The tackle class is one of the deepest in recent memory. At PFF, we’ve been traditionally lower on many tackles because of the steep learning curve the position faces when translating to the NFL, but there are four players in this class we think have a chance to start immediately. Let’s take a look at how the top-10 shape up.
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[Editor’s note: These rankings were originally posted on February 26, edited on April 9 following the 2018 NFL Scouting Combine and various pro day workouts, these rankings have evolved one final time on April 23 as we are just days away from the 2018 NFL Draft.]
1. Mike McGlinchey, Notre Dame
McGlinchey’s three-year sample of grading is about as good as we’ve seen since we started grading college players and easily tops in this class. The fact that he’s done it at both left and right tackle makes it that much easier a projection to the next level. He’s far from a perfect prospect, but he does so many things well that he’s ascended to the top of this class.
2. Connor Williams, Texas
Scrap Williams’ injury-riddled 2017 tape and go back to his sophomore year. That season he was utterly dominant and allowed only four pressures all season. Not many true sophomores are capable of the level of play we saw from Williams in 2016, as he flashed all the tools necessary to be a high-level tackle in the NFL.
3. Jamarco Jones, Ohio State
Jones wins the award for prettiest pass sets in the entire class. That’s even more encouraging considering how little Ohio State’s offense asked him to take true pass sets. He’s already NFL ready in that regard and has improved every season of his college career.
4. Tyrell Crosby, Oregon
Crosby is arguably the most physical tackle in the entire class. He’s also another player who has done it on both the left and right side in the college ranks. Crosby’s not going to win any awards for his athleticism, and could ultimately end up at guard, but he’s an easy projection as a run-blocker.
5. Orlando Brown, Oklahoma
Brown has more reps on tape that make you say ‘wow’ than any offensive tackle in this class. He quite simply engulfs defensive linemen on a regular basis. He may struggle with speed at times, but he’s impervious to the bull-rush with his size and length (didn’t allow a single bull-rush pressure all year).
6. Brian O’Neill, Pittsburgh
O’Neill is a terrific athlete for the position and possesses some of the best mirroring ability in the entire class. His punch and play strength are lacking at the moment though, and it’s concerning how poorly he performed Senior Bowl week. While there, he won only 27 percent of his reps in 1-on-1 practice.
7. Kolton Miller, UCLA
Miller has the size and athleticism to stay at tackle at the next level, but he’ll need to add a good deal of strength to be a quality player at the next level. He was bull-rushed far too frequently against college defenders and that issue will only increase exponentially in the NFL.
8. Will Richardson, N.C. State
Richardson took a huge step forward in 2017 and allowed only five pressures all season long and never more than one in a single game at right tackle for the Wolfpack. Richardson has a handful of off-field issues that could drop him down boards, though, including a DUI as a freshman and a two-game suspension for marijuana this past season.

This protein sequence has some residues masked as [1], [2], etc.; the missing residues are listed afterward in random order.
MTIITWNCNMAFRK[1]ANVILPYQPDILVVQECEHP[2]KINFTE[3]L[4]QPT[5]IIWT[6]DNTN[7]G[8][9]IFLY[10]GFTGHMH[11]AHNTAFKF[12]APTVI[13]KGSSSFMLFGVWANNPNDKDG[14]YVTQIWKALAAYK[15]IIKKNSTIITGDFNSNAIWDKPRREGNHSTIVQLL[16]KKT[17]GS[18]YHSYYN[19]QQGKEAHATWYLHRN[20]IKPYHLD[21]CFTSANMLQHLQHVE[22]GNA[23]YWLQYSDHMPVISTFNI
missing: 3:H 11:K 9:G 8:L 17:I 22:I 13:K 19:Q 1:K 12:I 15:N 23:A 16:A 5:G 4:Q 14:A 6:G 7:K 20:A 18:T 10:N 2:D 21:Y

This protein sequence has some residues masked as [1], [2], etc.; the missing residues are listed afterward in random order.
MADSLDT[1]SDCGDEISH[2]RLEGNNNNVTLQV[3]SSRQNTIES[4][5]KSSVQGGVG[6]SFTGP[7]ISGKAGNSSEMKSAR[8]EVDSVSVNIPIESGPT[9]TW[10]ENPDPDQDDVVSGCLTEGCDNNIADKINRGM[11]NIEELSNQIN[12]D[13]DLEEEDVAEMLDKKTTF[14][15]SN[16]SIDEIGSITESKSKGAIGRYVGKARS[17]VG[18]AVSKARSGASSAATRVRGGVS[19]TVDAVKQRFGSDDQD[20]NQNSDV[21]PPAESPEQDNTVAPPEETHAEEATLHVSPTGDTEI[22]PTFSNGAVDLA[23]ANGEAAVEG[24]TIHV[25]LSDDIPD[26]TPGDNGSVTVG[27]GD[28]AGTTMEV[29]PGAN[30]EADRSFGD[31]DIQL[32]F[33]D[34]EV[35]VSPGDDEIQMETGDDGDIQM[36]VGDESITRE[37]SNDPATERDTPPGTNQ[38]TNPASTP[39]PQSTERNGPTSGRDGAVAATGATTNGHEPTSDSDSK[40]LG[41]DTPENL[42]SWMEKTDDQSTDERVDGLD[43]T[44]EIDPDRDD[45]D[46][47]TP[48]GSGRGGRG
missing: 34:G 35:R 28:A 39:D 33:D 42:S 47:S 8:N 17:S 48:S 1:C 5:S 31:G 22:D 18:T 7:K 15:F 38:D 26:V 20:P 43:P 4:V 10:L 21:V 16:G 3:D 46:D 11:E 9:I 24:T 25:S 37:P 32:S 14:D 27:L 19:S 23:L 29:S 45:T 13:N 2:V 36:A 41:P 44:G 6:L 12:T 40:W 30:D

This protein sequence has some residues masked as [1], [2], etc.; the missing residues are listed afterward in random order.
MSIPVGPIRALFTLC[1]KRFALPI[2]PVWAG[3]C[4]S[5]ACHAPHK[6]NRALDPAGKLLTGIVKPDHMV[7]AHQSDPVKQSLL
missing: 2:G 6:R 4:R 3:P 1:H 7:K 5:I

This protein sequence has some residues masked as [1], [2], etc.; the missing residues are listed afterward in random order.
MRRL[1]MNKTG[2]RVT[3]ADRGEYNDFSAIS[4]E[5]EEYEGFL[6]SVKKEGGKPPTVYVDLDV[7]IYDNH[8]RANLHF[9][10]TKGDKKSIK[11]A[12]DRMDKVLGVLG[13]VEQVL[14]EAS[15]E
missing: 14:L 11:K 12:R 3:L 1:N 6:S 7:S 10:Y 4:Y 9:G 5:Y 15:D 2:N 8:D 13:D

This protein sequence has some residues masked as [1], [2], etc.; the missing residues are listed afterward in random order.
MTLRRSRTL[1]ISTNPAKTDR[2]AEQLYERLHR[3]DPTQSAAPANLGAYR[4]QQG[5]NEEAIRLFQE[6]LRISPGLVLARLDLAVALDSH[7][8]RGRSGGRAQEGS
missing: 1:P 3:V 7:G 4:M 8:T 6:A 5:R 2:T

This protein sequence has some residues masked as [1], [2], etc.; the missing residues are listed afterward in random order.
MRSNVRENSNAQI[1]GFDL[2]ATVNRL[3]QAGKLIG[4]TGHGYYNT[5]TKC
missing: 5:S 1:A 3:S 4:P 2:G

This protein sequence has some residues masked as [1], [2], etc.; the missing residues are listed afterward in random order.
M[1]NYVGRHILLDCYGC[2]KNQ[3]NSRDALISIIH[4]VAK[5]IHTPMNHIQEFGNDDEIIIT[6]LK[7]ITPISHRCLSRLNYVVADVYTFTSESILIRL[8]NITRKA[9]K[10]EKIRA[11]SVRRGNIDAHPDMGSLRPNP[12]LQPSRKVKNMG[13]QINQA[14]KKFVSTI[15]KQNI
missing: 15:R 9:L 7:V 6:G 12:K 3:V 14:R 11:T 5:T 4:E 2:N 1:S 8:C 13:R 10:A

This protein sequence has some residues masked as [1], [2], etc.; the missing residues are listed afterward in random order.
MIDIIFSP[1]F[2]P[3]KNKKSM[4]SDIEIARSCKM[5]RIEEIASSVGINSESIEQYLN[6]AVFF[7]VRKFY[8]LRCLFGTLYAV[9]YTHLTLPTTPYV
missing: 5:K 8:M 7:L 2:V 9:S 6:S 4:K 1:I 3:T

9. Geron Christian, Louisville
Louisville did Christian no favors by having him flip from left tackle to right tackle in each game depending on the play call. That cross-training though could come in handy in the NFL.
10. Martinas Rankin, Mississippi State
Rankin is one of the few extremely long-armed tackles who already knows how to utilize that length advantage properly. His slow feet could cause a rocky transition to the NFL however and he allowed 18 pressures on only 247 pass-blocking snaps this past season.
11. Chukwuma Okorafor, Western Michigan
Okorafor is nothing more than a projection at this point. His size, length and athleticism scream NFL tackle, but his technique and physicality leave a lot to be desired. One would expect a tackle of his caliber to dominant against the competition Okorafor faced, but that was all too infrequently the case.
12. Desmond Harrison, West Georgia
Harrison’s movement skills jump off the tape immediately when you watch him. He’s a tad undersized though and will see a huge leap in competion coming from West Georgia.
13. Alex Cappa, Humboldt State
Another small school tackle who pops off the tape. Cappa however, does so because of his impressive technique rather than pure athleticism.
14. Tony Adams, NC State
Adams has impressed as a pass-protector in his time at NC State. The past two seasons he’s allowed all of 17 pressures.
15. Zachary Crabtree, Oklahoma State
Crabtree is one of the rare college tackle who is already technically proficient in pass protection, allowing all of 12 pressures this past season.
16. Jeromy Irwin, Colorado
Irwin was very productive in his four seasons at Colorado, improving in grading every single year. He’s far too easily knocked off balance though and is undersized for a tackle.
17. Joseph Noteboom, TCU
Noteboom fits what the NFL is looking for from a size and athletcism standpoint, but was far too often exposed in pass protection in college.
18. Toby Weathersby, LSU
Weathersby is an ox whose best position is likely guard at the next level. In a phone booth, he can look dominant, but when he has to play on the move it’s far less pretty.
19. Zack Golditch, Colorado State
With three straight years of grades in the 84.0 to 86.0 range, Golditch is worth a look in the late rounds. He ranked 10th in the draft class with a pass-blocking efficiency of 98.2 last season.
[Editor’s note: These rankings were ever-evolving as we headed towards the draft. Comments, questions or for further information, follow @PFF_College.]